Under any plan, as the rental apartments vacate they'll all be sold at market rate. In 20 years this place will change; it's unstoppable.

There's a legal requirement that 15% of existing tenants must indicate an willingness to buy for a plan to be accepted. The greatest incentive for any developer is to eliminate competition through any means (like getting the TA endorsement & political endorsements) and to work things so that the apartment prices get them as close to a 15% tenant buy-in as possible so they can sell the rest of the apts at market rate as the vacate (the more apts they have to sell at market rate, the more money they make). The only power the tenants have is to influence and somewhat control how the buyer voting occurs. Without that kind of discussion and control, the voting might go like this: Plan A (higher price) - 18% indicate they will buy; Plan B (lower price) - 40% indicate they will buy. Plan B benefits more tenants, but Plan A will render more money to the developer so he offers more money to CW. So CW chooses Plan A. But if tenants KNOW how to control their vote, then the voting goes like this: Plan A gets 5% buy-in and Plan B gets 40% buy-in. This way CW has to go with Plan B because Plan A doesn't meet the 15% buy-in legal requirement.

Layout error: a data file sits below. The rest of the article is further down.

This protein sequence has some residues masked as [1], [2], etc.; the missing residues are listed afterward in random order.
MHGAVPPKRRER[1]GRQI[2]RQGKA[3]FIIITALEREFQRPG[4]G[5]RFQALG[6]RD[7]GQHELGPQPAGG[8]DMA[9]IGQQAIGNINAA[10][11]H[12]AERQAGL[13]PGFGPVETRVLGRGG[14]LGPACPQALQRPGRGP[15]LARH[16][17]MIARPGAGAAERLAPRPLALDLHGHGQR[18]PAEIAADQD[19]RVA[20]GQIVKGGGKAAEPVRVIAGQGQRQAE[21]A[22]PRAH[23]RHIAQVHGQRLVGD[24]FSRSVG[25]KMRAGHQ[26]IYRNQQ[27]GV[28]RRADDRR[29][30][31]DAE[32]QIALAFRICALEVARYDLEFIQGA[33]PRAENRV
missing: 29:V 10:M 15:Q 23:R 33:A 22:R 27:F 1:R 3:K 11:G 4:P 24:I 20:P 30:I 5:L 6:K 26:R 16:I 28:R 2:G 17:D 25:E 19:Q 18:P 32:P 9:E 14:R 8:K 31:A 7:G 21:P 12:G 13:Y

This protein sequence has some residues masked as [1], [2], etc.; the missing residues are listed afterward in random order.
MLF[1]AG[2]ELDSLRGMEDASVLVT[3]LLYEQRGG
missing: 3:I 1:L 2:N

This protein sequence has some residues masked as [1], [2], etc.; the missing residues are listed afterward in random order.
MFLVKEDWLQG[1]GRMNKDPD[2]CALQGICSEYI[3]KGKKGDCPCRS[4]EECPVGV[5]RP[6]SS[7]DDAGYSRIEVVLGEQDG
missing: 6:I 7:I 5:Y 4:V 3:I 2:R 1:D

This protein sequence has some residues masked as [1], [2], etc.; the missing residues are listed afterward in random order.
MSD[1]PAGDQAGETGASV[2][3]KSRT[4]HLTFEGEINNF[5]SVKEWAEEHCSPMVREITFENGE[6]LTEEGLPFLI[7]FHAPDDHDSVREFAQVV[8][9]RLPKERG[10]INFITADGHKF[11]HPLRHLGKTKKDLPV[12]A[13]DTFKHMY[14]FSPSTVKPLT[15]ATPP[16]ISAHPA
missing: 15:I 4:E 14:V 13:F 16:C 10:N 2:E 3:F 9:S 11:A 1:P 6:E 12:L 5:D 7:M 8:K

Right now the TA Board & Garodnick are not enabling sufficient communication & discussion. Terrible process!!!